Herpesviruses are ubiquitous in humans and they have been implicated in diverse malignancies. Human Kaposi's sarcoma-associated herpesvirus (KSHV) and Epstein-Barr virus are associated with tumors of lymphoid, epithelial, and endothelial origin in immuno-compromised patients. Due to a paucity of human studies and lack of permissive cell lines and animal models, host immune responses and in vivo infection of KSHV and EBV are largely unknown. Being closely-related KSHV and EBV, murine 3- herpesvirus 68 (3HV68) infects mice, replicates to higher titers in the lung and establishes persistent latent infection in the spleen, providing an excellent tractable animal model to delineate the entire immune responses and viral infection in vivo. Upon viral infection, host innate immune pathways are often activated to induce the production of antiviral inflammatory cytokines and interferons. Using 3HV68 as a model for KSHV and EBV, we have recently discovered that 3HV68 hijacks an innate immune pathway to promote viral lytic replication and to prevent antiviral cytokine production. Thus, we will investigate the molecular mechanisms by which 3HV68 deploys to activate the host innate immune signaling pathway to promote viral transcriptional activation in Aim 1 and to subvert antiviral cytokine production in Aim 2. Furthermore, we will delineate the virus-host interactions that activate the innate immune pathway in Aim 3. Collectively, this study will elucidate a novel mechanism whereby 3HV68 infection activates a host innate immune signaling pathway to enable viral transcription and disable host cytokine production, thereby greatly expanding our current paradigm of immune subversion. Findings gleaned from this study will advance our understanding of host activation and viral exploitation of innate immune responses, and potentially guide our future efforts in vaccine design and antiviral therapeutics to treat malignancies associated with human KSHV and EBV.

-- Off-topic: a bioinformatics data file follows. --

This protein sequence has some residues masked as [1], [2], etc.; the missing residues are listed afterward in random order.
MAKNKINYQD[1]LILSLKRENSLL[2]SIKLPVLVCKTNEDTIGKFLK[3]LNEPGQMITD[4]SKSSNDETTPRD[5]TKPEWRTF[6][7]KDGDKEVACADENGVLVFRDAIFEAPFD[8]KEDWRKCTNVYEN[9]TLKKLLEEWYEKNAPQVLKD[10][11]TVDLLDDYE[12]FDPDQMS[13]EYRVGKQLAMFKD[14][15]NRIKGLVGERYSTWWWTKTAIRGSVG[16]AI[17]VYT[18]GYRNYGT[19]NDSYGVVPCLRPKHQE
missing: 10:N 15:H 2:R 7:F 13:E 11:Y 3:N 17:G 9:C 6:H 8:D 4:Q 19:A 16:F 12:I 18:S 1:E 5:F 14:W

The aims of this study are to investigate the molecular mechanisms by which a host innate immune pathway is exploited to facilitate viral infection and to delineate the virus-host interactions that activate the innate immune pathway. Thus, this study will advance our understanding of pathogen immune exploitation, host innate immune responses, and viral pathogenesis. Findings from our study will re-shape our view of antiviral innate immunity, provide an animal model for studies using human tumorigenic herpesviruses, and also potentially guide future efforts to treat herpesvirus-associated malignancies.!
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